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The fundamentals of parenting order – what you need to know

According to the Federal Circuit and Family Court of Australia.

What is a Parenting Order?

A parenting order is a set of orders made by a court about parenting arrangements for a child. A court can make a parenting order based on an agreement between the parties (consent orders) or after a court hearing or trial. When a parenting order is made, each person affected by the order must follow it.

What can Parenting Orders deal with?

  • who the child/ren will live with
  • how much time the child/ren will spend with each parent and with other people, such as grandparents
  • the allocation of parental responsibility
  • how the child/ren will communicate with a parent they do not live with, or other people
  • any other aspect of the care, welfare or development of the child/ren.

A parenting order can require the parties to follow certain steps before applying to a court to change an order. It can also state the process for resolving disputes that arise from the order.

If the parenting order provides that two or more people have equal shared parental responsibility, any decision about a major long-term issue in relation to a child must be made jointly. This requires each person to consult with the other person and make a genuine effort to reach a joint decision.

Your legal obligations

  • You must do everything a parenting order says. In doing so, you cannot be merely passive but must take positive action and this positive obligation includes taking all reasonable steps to ensure that the order is put into effect. You must also positively encourage your children to comply with the orders. For example where the order states your children are to spend time with another party, you must not only ensure that the children are available but must also positively encourage them to go and do so. There are agencies in the community that can help you and your family adjust to and comply with the order (see details above).
  • If a parenting order has been made that provides for a child to spend time with, live with, communicate with a person, or a person is to have parental responsibility for a child, then it is an offence to send the child from Australia without an order of the Court or without the consent in writing of the person in whose favour the order has been made. Penalty is imprisonment for three years.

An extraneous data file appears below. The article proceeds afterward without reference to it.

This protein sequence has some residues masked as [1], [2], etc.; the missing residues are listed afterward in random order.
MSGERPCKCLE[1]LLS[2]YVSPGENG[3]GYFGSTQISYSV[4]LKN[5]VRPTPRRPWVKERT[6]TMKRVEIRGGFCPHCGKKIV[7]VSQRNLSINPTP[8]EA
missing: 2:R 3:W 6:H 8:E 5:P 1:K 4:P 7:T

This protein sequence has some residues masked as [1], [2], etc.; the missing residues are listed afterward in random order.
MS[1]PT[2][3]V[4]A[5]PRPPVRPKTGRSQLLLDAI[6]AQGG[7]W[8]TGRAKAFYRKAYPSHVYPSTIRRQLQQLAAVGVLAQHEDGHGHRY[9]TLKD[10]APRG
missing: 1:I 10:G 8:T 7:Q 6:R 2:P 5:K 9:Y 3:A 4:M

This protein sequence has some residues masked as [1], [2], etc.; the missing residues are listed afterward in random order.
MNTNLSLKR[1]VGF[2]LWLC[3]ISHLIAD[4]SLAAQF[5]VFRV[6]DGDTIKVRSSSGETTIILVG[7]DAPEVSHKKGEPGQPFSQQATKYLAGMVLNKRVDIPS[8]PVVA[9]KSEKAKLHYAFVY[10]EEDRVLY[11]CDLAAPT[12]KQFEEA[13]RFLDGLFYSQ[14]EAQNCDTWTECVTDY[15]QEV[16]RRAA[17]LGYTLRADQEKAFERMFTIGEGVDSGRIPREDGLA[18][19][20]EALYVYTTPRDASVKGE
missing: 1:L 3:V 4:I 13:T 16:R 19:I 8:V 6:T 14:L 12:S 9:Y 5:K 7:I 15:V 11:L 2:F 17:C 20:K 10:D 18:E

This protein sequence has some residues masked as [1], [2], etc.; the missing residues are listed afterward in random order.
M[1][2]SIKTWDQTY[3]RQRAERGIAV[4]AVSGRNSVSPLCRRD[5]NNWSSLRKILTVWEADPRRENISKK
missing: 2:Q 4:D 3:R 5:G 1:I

• The order remains in force until a new parenting order or parenting plan changes it in some way.
  • Even if the needs or circumstances of you, the child or the other party change, the court order applies until it is formally changed by a court or, in some situations, you enter into a parenting plan with the other party.
  • Sometimes people talk to each other about changing arrangements set out in a parenting order. These talks do not change the order.

If you and the other party agree to change the arrangements, you may enter into a parenting plan or apply for consent orders that vary the existing orders. For more information about consent orders, go to https://www.familycourt.gov.au, call 1300 352 000 or visit a family law registry near you.

If you want to change a parenting order and the other party does not agree, family dispute resolution can help you and the other party work through your disagreement. Resolving issues this way is less formal than going to court and should cost less in money, time and emotion. If an agreement cannot be reached, you may consider applying to a court for orders.

Legal advice

You should seek legal advice before deciding what to do. A lawyer can help you understand your legal rights and responsibilities, and explain how the law applies to your case. A lawyer can also help you reach an agreement without going to court.

Contact Us

At Fuentes Legal, we believe in helping you craft a future that maximises the best interests of the children and balances both parent’s needs. Contact us today for assistance by email at admin@fuenteslegal.com.au or 0406 111 992

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